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Expectations high for future Swiss renminbi trading hub

The Chinese currency will soon be available for trading in Switzerland Keystone

All eyes are on Switzerland’s future renminbi trading hub, which has ‘huge potential’, say observers. The China Construction Bank (CCB), the first Chinese bank to receive a licence to offer commercial banking services and clear renminbi transactions in Switzerland, is building a team in Zurich to become operational. 

CCB’s recently installed director David Gong told on Friday that preparations were ‘on track’ in Zurich and that the bank should be operational in the ‘coming weeks’. 

The CCB received a licence two weeks ago from the Swiss banking regulator FINMA. The arrival of the Chinese bank is expected to complete the jigsaw for Switzerland to become a fully-fledged renminbi trading hub. 

“The bank has received the authorisation by FINMA to open a bank branch, but it has to undertake some preparatory work before being able to enter its brand in the commercial register of Switzerland and before it can start operating,” said FINMA spokesperson Tobias Lux. “This is nothing extraordinary in an authorization process.” 

The Chinese bank already has a branch office at Beethovenstrasse 33 in Zurich and currently employs 17 staff members, a number that should rise to 25 in the next few weeks and to 50 in 2016, according to the Internet news site Holger Demuth joined as chief operating officer (COO) from Clariden Leu bank in September. 

“We are working hard for Switzerland to become a renminbi clearing hub, servicing Chinese and local customers in Switzerland. Our plan is to offer traditional commercial banking facilities such as deposits, syndicated loans and finance for corporate customers,” Gong told trade finance experts at a conference at the Geneva Graduate Institute on Friday.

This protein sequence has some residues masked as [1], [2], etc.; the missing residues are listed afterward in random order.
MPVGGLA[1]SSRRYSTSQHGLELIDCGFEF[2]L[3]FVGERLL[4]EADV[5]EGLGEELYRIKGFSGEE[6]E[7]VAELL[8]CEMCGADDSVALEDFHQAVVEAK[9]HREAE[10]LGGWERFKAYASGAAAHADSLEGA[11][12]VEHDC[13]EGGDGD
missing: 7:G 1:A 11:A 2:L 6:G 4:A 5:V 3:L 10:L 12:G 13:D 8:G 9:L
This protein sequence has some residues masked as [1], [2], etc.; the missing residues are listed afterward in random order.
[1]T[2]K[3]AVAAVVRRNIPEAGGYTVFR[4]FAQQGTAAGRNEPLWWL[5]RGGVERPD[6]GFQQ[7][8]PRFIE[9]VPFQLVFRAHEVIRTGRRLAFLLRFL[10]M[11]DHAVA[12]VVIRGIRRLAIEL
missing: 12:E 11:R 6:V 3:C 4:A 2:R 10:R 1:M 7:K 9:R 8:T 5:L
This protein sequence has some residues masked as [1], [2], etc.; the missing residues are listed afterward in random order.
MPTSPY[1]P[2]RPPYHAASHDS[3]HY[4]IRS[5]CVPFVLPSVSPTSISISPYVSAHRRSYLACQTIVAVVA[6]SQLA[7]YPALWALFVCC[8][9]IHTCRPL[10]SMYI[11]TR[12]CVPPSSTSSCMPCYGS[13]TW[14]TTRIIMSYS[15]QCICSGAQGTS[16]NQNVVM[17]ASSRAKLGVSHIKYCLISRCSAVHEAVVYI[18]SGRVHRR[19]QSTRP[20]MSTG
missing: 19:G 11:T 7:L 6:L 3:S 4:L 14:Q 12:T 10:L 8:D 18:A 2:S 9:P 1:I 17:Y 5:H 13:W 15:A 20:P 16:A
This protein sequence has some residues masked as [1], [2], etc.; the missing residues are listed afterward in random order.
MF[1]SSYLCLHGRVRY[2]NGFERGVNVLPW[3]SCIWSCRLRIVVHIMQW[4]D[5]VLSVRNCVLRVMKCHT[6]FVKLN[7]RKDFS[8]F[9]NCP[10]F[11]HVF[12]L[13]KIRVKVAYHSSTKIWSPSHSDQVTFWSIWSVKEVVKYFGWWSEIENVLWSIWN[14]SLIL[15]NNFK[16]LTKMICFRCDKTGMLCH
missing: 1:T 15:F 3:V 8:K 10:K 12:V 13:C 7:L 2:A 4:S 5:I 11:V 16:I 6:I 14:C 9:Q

Global network

The Chinese authorities have aggressively promoted international use of the renminbi since 2010, creating a global network of offshore banks to promote the renminbi as a reserve currency. 

CCB has branches in 24 countries, in cities such as London, Tokyo and New York, and this year started operations in Paris, Amsterdam, Barcelona and Milan, offering major Chinese firms and local companies corporate banking services similar to those planned in Zurich. 

“Our long-term goal is to devote efforts to renminbi globalisation and renminbi offshore market set-up in Switzerland. We also want to further promote bilateral finance and trade between China and Switzerland,” said Gong. 

According to Swift, the payment services provider, China’s renminbi accounted for 2.79% of global payments in value terms in August, overtaking the Japanese yen to become the world’s fourth-most-used payment currency behind the US dollar, the Euro and UK Sterling. 

The rise of the renminbi comes despite financial turmoil in China in recent months. The central bank unexpectedly devalued the renminbi in August, part of an effort to slow capital outflows. The economy is also on course for its slowest annual growth in a quarter of a century. 


Despite this downturn, China’s ambassador to Switzerland Xu Jinghu said the arrival of the CCB and Sino-Swiss financial cooperation in general offered “enormous potential”. 

“Using renminbi, companies will be able to reduce business risks linked to exchange rates, and to lower investment costs,” the ambassador told the Geneva conference, adding that other Chinese banks were keen to join CCB in Zurich. 

“Chinese-Swiss financial perspectives are extremely promising,” she said. 

She also highlighted the case of insurer Swiss Re, which in June this year became the first Swiss company to be granted a Renminbi Qualified Foreign Institutional Investor (RQFII) licence. This will allow it to use offshore yuan stored with bank HSBC to buy stocks and bonds in mainland China. 

Guy Barras, head of trade finance at Credit Suisse, said the idea of having a Chinese bank presence in Switzerland was very important “culturally but also in terms of building bridges in commodity trade financing”.